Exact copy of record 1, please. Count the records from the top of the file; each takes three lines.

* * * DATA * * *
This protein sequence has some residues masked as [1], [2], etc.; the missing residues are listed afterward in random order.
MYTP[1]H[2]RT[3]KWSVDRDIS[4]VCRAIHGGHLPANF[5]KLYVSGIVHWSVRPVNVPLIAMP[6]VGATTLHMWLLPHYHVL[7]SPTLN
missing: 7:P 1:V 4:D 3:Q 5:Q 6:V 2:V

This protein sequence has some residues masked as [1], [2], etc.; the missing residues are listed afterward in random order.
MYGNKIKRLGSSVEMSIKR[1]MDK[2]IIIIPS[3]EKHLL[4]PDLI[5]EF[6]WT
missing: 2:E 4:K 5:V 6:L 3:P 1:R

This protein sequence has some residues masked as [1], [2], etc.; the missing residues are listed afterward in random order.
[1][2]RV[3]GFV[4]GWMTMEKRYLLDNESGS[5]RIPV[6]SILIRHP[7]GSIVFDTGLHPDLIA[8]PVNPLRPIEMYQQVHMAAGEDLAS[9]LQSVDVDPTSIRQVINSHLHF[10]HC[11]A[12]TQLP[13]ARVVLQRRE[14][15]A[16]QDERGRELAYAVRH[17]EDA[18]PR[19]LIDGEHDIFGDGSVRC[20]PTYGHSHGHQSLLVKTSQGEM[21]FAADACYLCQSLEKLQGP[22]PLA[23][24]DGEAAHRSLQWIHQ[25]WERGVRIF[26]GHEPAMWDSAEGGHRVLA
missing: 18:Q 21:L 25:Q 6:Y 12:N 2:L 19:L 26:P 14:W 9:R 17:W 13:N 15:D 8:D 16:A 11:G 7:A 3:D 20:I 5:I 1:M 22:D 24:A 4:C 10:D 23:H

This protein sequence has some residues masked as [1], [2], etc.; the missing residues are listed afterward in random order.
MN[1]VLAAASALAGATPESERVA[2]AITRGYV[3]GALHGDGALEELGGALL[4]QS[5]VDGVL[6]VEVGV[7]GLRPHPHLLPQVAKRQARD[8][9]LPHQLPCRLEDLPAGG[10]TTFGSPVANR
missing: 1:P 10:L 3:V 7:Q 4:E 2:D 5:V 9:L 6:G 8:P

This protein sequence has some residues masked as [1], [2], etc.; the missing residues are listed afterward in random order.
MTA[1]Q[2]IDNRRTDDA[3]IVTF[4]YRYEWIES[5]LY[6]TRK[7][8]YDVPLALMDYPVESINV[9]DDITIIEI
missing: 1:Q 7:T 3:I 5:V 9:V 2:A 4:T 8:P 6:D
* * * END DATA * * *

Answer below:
This protein sequence has some residues masked as [1], [2], etc.; the missing residues are listed afterward in random order.
MYTP[1]H[2]RT[3]KWSVDRDIS[4]VCRAIHGGHLPANF[5]KLYVSGIVHWSVRPVNVPLIAMP[6]VGATTLHMWLLPHYHVL[7]SPTLN
missing: 7:P 1:V 4:D 3:Q 5:Q 6:V 2:V